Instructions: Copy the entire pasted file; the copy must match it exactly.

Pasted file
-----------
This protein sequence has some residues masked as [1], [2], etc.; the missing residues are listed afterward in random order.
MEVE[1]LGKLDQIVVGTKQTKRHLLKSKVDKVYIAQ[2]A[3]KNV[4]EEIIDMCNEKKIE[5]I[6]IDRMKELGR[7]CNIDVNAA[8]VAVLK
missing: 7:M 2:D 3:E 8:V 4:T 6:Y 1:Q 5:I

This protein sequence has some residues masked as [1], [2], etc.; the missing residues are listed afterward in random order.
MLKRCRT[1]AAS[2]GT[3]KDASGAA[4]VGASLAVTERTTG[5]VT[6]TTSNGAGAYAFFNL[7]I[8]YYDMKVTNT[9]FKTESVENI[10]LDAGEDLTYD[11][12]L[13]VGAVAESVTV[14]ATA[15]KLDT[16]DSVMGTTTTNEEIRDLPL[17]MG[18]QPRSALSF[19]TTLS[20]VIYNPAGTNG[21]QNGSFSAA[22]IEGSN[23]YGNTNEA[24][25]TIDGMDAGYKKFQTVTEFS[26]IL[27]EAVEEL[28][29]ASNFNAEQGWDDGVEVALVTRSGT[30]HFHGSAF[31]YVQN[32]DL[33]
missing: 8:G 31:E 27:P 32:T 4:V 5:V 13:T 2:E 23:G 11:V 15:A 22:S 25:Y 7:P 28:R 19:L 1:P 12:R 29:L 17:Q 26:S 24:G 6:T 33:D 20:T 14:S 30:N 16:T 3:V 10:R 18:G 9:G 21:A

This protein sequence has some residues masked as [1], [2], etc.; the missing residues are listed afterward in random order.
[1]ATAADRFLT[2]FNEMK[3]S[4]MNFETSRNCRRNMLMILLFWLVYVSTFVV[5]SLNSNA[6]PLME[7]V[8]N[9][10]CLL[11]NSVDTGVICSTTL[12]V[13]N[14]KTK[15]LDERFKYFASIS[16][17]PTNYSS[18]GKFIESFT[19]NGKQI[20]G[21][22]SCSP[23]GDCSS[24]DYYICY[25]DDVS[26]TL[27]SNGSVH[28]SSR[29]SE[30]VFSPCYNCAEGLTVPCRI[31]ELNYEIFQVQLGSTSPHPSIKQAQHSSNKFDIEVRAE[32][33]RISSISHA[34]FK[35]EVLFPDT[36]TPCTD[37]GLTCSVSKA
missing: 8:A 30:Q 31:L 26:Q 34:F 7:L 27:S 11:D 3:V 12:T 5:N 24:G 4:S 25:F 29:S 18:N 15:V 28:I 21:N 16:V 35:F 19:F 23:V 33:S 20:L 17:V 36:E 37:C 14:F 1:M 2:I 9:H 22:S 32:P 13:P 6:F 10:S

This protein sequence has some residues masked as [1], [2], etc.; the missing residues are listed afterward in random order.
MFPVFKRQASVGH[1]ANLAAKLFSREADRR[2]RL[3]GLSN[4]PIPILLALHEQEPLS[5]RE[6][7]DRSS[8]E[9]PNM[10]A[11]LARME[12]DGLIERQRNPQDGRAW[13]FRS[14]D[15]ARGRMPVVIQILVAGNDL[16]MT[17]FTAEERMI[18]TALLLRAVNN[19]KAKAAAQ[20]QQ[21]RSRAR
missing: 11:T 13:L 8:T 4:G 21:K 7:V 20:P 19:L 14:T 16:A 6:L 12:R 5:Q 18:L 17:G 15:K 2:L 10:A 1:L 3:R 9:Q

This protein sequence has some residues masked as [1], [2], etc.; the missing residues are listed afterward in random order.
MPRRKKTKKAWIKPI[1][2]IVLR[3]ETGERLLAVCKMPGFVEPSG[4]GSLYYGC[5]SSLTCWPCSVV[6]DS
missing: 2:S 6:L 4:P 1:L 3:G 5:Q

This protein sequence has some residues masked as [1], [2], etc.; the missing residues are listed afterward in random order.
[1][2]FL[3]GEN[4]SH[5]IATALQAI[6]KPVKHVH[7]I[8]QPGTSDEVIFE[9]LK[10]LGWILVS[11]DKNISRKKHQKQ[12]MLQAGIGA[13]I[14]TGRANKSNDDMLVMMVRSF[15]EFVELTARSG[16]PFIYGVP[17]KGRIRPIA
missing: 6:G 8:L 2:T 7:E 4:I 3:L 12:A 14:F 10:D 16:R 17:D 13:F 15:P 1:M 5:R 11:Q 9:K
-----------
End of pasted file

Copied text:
This protein sequence has some residues masked as [1], [2], etc.; the missing residues are listed afterward in random order.
MEVE[1]LGKLDQIVVGTKQTKRHLLKSKVDKVYIAQ[2]A[3]KNV[4]EEIIDMCNEKKIE[5]I[6]IDRMKELGR[7]CNIDVNAA[8]VAVLK
missing: 7:M 2:D 3:E 8:V 4:T 6:Y 1:Q 5:I

This protein sequence has some residues masked as [1], [2], etc.; the missing residues are listed afterward in random order.
MLKRCRT[1]AAS[2]GT[3]KDASGAA[4]VGASLAVTERTTG[5]VT[6]TTSNGAGAYAFFNL[7]I[8]YYDMKVTNT[9]FKTESVENI[10]LDAGEDLTYD[11][12]L[13]VGAVAESVTV[14]ATA[15]KLDT[16]DSVMGTTTTNEEIRDLPL[17]MG[18]QPRSALSF[19]TTLS[20]VIYNPAGTNG[21]QNGSFSAA[22]IEGSN[23]YGNTNEA[24][25]TIDGMDAGYKKFQTVTEFS[26]IL[27]EAVEEL[28][29]ASNFNAEQGWDDGVEVALVTRSGT[30]HFHGSAF[31]YVQN[32]DL[33]
missing: 8:G 31:E 27:P 32:T 4:V 5:V 13:T 2:E 23:G 11:V 15:A 22:S 25:Y 7:P 28:R 19:L 1:P 12:R 29:L 17:Q 26:S 24:G 6:T 33:D 20:T 14:S 30:N 16:T 3:V 10:R 18:G 9:G 21:A

This protein sequence has some residues masked as [1], [2], etc.; the missing residues are listed afterward in random order.
[1]ATAADRFLT[2]FNEMK[3]S[4]MNFETSRNCRRNMLMILLFWLVYVSTFVV[5]SLNSNA[6]PLME[7]V[8]N[9][10]CLL[11]NSVDTGVICSTTL[12]V[13]N[14]KTK[15]LDERFKYFASIS[16][17]PTNYSS[18]GKFIESFT[19]NGKQI[20]G[21][22]SCSP[23]GDCSS[24]DYYICY[25]DDVS[26]TL[27]SNGSVH[28]SSR[29]SE[30]VFSPCYNCAEGLTVPCRI[31]ELNYEIFQVQLGSTSPHPSIKQAQHSSNKFDIEVRAE[32][33]RISSISHA[34]FK[35]EVLFPDT[36]TPCTD[37]GLTCSVSKA
missing: 8:A 30:Q 31:L 26:Q 34:F 7:L 27:S 11:D 3:V 12:T 5:N 24:G 4:S 25:F 29:S 18:N 15:V 28:I 21:N 16:V 35:F 19:F 23:V 33:S 20:L 17:V 36:E 37:C 14:F 1:M 2:I 9:H 22:S 32:P 13:P 6:F 10:S

This protein sequence has some residues masked as [1], [2], etc.; the missing residues are listed afterward in random order.
MFPVFKRQASVGH[1]ANLAAKLFSREADRR[2]RL[3]GLSN[4]PIPILLALHEQEPLS[5]RE[6][7]DRSS[8]E[9]PNM[10]A[11]LARME[12]DGLIERQRNPQDGRAW[13]FRS[14]D[15]ARGRMPVVIQILVAGNDL[16]MT[17]FTAEERMI[18]TALLLRAVNN[19]KAKAAAQ[20]QQ[21]RSRAR
missing: 11:T 13:L 8:T 4:G 21:K 7:V 20:P 19:L 14:T 16:A 6:L 12:R 5:Q 18:L 17:G 15:K 2:L 10:A 1:L 3:R 9:Q

This protein sequence has some residues masked as [1], [2], etc.; the missing residues are listed afterward in random order.
MPRRKKTKKAWIKPI[1][2]IVLR[3]ETGERLLAVCKMPGFVEPSG[4]GSLYYGC[5]SSLTCWPCSVV[6]DS
missing: 2:S 6:L 4:P 1:L 3:G 5:Q

This protein sequence has some residues masked as [1], [2], etc.; the missing residues are listed afterward in random order.
[1][2]FL[3]GEN[4]SH[5]IATALQAI[6]KPVKHVH[7]I[8]QPGTSDEVIFE[9]LK[10]LGWILVS[11]DKNISRKKHQKQ[12]MLQAGIGA[13]I[14]TGRANKSNDDMLVMMVRSF[15]EFVELTARSG[16]PFIYGVP[17]KGRIRPIA
missing: 6:G 8:L 2:T 7:E 4:I 3:L 12:A 14:F 10:D 16:R 17:D 13:F 15:P 1:M 5:R 11:Q 9:K